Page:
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3dcb914 Nov 10, 2018
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@spiffxp @shiftky @ask0n @ant31
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Kubespray (kubespray) in own ansible playbooks repo

  1. Fork kubespray repo to your personal/organisation account on github. Note:

    • All forked public repos at github will be also public, so never commit sensitive data to your public forks.
    • List of all forked repos could be retrieved from github page of original project.
  2. Add forked repo as submodule to desired folder in your existent ansible repo(for example 3d/kubespray): git submodule add https://github.com/YOUR_GITHUB/kubespray.git kubespray Git will create .gitmodules file in your existent ansible repo:

    [submodule "3d/kubespray"]
          path = 3d/kubespray
          url = https://github.com/YOUR_GITHUB/kubespray.git
    
  3. Configure git to show submodule status: git config --global status.submoduleSummary true

  4. Add original kubespray repo as upstream: git remote add upstream https://github.com/kubernetes-incubator/kubespray.git

  5. Sync your master branch with upstream:

       git checkout master
       git fetch upstream
       git merge upstream/master
       git push origin master
    
  6. Create a new branch which you will use in your working environment: git checkout -b work Never use master branch of your repository for your commits.

  7. Modify path to library and roles in your ansible.cfg file (role naming should be uniq, you may have to rename your existent roles if they have same names as kubespray project):

    ...
    library       = 3d/kubespray/library/
    roles_path    = 3d/kubespray/roles/
    ...
    
  8. Copy and modify configs from kubespray group_vars folder to corresponging group_vars folder in your existent project. You could rename all.yml config to something else, i.e. kubespray.yml and create corresponding group in your inventory file, which will include all hosts groups related to kubernetes setup.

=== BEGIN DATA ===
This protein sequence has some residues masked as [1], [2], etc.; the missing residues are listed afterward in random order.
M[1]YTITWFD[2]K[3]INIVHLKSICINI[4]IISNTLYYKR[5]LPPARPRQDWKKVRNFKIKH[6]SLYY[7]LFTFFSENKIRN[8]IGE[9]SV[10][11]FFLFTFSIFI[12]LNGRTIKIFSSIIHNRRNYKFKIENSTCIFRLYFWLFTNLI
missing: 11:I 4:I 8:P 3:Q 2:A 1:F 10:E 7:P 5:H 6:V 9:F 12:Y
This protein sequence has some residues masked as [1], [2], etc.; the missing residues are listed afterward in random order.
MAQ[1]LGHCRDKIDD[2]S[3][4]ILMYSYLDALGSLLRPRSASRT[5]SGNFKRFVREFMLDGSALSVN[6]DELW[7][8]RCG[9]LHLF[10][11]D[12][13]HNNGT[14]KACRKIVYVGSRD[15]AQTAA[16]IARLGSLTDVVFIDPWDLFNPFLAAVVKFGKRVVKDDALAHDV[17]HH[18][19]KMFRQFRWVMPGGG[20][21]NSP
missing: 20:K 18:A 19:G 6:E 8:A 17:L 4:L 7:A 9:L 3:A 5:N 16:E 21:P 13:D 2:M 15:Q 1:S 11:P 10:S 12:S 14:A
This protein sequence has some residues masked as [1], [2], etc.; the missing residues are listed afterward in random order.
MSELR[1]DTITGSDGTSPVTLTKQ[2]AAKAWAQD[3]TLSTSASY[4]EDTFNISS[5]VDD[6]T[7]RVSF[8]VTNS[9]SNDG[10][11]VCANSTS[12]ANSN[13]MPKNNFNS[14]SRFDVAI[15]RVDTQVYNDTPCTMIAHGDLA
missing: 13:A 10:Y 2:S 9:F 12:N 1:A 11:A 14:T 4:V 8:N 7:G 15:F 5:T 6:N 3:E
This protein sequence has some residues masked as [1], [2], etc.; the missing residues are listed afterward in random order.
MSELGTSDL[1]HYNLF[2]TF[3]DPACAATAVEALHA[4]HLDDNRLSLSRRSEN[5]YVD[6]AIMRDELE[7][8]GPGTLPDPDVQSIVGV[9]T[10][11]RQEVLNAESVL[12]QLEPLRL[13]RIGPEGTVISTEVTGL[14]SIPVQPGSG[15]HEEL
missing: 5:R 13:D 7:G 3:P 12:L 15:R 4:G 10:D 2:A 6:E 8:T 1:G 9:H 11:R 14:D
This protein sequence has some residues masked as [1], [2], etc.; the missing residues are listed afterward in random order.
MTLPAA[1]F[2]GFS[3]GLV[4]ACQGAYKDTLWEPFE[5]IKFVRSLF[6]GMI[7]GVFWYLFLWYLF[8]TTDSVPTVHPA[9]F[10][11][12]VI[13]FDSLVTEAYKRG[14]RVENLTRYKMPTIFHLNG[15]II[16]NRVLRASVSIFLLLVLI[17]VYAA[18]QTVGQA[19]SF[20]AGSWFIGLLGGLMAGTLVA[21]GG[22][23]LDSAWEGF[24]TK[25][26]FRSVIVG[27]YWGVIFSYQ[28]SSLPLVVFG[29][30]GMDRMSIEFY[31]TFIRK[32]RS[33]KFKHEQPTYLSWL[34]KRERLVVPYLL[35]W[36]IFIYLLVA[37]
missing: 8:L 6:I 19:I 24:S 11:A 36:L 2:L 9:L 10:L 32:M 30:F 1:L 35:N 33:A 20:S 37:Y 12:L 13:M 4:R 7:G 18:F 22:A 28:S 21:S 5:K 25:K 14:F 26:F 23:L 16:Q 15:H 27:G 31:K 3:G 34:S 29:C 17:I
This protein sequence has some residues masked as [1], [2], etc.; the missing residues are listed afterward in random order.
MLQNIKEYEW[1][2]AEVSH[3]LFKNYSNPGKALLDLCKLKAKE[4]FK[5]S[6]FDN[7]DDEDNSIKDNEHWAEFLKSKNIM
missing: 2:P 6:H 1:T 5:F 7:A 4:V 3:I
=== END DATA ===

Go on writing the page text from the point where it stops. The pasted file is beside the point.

9. Modify your ansible inventory file by adding mapping of your existent groups (if any) to kubespray naming. For example:

      ...
      #Kargo groups:
      [kube-node:children]
      kubenode
    
      [k8s-cluster:children]
      kubernetes
    
      [etcd:children]
      kubemaster
      kubemaster-ha
    
      [kube-master:children]
      kubemaster
      kubemaster-ha
    
      [kubespray:children]
      kubernetes
    
    • Last entry here needed to apply kubespray.yml config file, renamed from all.yml of kubespray project.
  10. Now you can include kubespray tasks in you existent playbooks by including cluster.yml file:

    - name: Include kubespray tasks
      include: 3d/kubespray/cluster.yml
    

    Or your could copy separate tasks from cluster.yml into your ansible repository.

  11. Commit changes to your ansible repo. Keep in mind, that submodule folder is just a link to the git commit hash of your forked repo. When you update your "work" branch you need to commit changes to ansible repo as well. Other members of your team should use git submodule sync, git submodule update --init to get actual code from submodule.

Contributing

If you made useful changes or fixed a bug in existent kubespray repo, use this flow for PRs to original kubespray repo.

  1. Sign the CNCF CLA.

  2. Change working directory to git submodule directory (3d/kubespray).

  3. Setup desired user.name and user.email for submodule. If kubespray is only one submodule in your repo you could use something like: git submodule foreach --recursive 'git config user.name "First Last" && git config user.email "your-email-addres@used.for.cncf"'

  4. Sync with upstream master:

     git fetch upstream
     git merge upstream/master
     git push origin master
    
  5. Create new branch for the specific fixes that you want to contribute: git checkout -b fixes-name-date-index Branch name should be self explaining to you, adding date and/or index will help you to track/delete your old PRs.

  6. Find git hash of your commit in "work" repo and apply it to newly created "fix" repo:

    git cherry-pick <COMMIT_HASH>
    
  7. If your have several temporary-stage commits - squash them using git rebase -i Also you could use interactive rebase (git rebase -i HEAD~10) to delete commits which you don't want to contribute into original repo.

  8. When your changes is in place, you need to check upstream repo one more time because it could be changed during your work. Check that you're on correct branch: git status And pull changes from upstream (if any): git pull --rebase upstream master

  9. Now push your changes to your fork repo with git push. If your branch doesn't exists on github, git will propose you to use something like git push --set-upstream origin fixes-name-date-index.

  10. Open you forked repo in browser, on the main page you will see proposition to create pull request for your newly created branch. Check proposed diff of your PR. If something is wrong you could safely delete "fix" branch on github using git push origin --delete fixes-name-date-index, git branch -D fixes-name-date-index and start whole process from the beginning. If everything is fine - add description about your changes (what they do and why they're needed) and confirm pull request creation.